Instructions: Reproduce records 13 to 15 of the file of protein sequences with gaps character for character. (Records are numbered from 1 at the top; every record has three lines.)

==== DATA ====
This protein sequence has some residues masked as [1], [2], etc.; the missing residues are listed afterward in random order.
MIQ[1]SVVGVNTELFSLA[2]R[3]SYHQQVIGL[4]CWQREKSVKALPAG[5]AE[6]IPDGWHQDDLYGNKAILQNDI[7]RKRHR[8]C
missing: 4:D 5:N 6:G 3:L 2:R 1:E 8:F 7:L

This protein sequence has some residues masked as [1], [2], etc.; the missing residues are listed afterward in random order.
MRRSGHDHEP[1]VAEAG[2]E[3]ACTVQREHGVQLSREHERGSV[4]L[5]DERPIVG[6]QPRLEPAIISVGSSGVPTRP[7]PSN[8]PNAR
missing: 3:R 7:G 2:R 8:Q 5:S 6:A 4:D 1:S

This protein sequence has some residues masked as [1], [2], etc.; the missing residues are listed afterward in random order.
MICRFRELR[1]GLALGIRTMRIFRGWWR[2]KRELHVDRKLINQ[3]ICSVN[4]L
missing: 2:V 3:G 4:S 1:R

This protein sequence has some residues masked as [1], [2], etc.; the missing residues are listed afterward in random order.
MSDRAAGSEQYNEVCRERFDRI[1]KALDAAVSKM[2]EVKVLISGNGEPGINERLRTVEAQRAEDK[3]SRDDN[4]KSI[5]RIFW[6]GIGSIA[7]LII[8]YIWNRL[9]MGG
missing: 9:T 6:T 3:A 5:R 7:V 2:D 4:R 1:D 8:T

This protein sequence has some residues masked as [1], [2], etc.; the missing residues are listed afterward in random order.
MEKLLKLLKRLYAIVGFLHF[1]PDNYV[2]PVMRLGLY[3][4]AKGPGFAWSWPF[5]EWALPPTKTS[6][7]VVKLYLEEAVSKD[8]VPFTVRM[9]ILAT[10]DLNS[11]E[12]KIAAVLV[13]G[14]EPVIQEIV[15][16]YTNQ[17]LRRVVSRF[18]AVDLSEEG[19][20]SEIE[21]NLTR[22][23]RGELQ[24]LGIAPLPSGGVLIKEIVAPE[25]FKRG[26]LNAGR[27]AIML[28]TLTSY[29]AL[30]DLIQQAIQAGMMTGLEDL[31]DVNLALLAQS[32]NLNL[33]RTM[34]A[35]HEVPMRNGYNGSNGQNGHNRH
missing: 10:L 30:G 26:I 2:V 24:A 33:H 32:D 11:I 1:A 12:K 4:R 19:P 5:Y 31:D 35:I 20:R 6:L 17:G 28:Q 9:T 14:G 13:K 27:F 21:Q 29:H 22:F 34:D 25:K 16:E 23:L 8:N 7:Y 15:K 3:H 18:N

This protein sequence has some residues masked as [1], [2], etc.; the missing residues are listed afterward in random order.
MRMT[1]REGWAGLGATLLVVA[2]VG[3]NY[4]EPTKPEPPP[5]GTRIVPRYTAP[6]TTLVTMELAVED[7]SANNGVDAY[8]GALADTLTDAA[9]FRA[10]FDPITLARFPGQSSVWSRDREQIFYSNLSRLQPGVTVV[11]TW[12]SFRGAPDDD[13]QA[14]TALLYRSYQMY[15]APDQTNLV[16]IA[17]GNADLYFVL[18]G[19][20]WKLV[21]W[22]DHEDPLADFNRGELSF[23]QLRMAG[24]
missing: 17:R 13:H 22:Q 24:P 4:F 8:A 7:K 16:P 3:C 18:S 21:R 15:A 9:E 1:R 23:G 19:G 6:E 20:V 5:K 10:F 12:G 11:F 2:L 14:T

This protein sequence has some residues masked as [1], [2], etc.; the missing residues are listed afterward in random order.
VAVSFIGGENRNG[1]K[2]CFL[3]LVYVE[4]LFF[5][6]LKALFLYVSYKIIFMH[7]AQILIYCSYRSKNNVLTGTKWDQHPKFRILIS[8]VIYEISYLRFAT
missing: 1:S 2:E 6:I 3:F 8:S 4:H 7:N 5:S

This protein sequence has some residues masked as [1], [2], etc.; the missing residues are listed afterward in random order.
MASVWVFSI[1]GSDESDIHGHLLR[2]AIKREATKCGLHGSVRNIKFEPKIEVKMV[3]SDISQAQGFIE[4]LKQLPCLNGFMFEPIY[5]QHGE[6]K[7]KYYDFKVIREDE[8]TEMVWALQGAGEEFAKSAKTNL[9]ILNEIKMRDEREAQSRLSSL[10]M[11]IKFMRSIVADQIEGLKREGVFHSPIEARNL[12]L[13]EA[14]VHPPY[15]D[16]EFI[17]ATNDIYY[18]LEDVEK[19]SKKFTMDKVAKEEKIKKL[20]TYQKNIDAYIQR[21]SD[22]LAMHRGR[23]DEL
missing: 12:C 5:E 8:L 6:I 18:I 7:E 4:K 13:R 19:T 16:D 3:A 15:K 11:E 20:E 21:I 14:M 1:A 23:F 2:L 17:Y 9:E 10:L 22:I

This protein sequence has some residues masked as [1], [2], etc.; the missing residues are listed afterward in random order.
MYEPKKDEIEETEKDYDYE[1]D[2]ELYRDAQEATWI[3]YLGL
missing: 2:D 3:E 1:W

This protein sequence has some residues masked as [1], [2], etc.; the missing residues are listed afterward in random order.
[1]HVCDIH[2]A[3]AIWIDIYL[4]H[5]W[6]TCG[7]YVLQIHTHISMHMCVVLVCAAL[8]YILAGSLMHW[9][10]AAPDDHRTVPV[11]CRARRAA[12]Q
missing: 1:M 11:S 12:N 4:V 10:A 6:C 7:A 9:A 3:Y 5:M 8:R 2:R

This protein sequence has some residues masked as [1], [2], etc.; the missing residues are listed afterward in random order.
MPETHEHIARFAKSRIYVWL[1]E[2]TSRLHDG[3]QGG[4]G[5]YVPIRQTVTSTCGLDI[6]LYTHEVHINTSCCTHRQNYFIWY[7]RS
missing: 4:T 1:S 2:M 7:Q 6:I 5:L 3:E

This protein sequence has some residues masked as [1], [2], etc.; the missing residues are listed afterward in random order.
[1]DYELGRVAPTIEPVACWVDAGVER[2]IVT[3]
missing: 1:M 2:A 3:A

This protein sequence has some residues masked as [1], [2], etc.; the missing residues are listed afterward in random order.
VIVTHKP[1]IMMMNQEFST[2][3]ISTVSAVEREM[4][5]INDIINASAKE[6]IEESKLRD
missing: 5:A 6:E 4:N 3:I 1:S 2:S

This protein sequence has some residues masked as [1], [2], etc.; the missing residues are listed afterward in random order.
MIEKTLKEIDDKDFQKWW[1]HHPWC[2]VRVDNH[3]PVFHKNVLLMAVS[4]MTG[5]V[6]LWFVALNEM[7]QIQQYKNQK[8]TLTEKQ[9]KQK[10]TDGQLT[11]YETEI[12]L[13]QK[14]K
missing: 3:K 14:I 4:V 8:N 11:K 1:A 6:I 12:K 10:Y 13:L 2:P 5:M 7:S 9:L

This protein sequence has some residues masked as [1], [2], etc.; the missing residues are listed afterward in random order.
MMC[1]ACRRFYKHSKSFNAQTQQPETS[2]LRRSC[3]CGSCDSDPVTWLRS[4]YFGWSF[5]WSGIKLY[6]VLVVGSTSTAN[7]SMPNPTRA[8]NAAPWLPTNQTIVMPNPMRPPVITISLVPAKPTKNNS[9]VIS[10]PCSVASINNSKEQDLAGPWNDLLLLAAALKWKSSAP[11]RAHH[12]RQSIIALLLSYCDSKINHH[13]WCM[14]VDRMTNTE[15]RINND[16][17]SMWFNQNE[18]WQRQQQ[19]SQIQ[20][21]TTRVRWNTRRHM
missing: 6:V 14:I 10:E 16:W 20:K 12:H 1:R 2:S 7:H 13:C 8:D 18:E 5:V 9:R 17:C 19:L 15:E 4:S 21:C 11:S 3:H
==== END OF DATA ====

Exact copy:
This protein sequence has some residues masked as [1], [2], etc.; the missing residues are listed afterward in random order.
VIVTHKP[1]IMMMNQEFST[2][3]ISTVSAVEREM[4][5]INDIINASAKE[6]IEESKLRD
missing: 5:A 6:E 4:N 3:I 1:S 2:S

This protein sequence has some residues masked as [1], [2], etc.; the missing residues are listed afterward in random order.
MIEKTLKEIDDKDFQKWW[1]HHPWC[2]VRVDNH[3]PVFHKNVLLMAVS[4]MTG[5]V[6]LWFVALNEM[7]QIQQYKNQK[8]TLTEKQ[9]KQK[10]TDGQLT[11]YETEI[12]L[13]QK[14]K
missing: 3:K 14:I 4:V 8:N 11:K 1:A 6:I 12:K 10:Y 13:L 2:P 5:M 7:S 9:L

This protein sequence has some residues masked as [1], [2], etc.; the missing residues are listed afterward in random order.
MMC[1]ACRRFYKHSKSFNAQTQQPETS[2]LRRSC[3]CGSCDSDPVTWLRS[4]YFGWSF[5]WSGIKLY[6]VLVVGSTSTAN[7]SMPNPTRA[8]NAAPWLPTNQTIVMPNPMRPPVITISLVPAKPTKNNS[9]VIS[10]PCSVASINNSKEQDLAGPWNDLLLLAAALKWKSSAP[11]RAHH[12]RQSIIALLLSYCDSKINHH[13]WCM[14]VDRMTNTE[15]RINND[16][17]SMWFNQNE[18]WQRQQQ[19]SQIQ[20][21]TTRVRWNTRRHM
missing: 6:V 14:I 10:E 16:W 20:K 12:H 1:R 2:S 7:H 13:C 8:D 18:E 5:V 9:R 17:C 19:L 15:E 4:S 21:C 11:S 3:H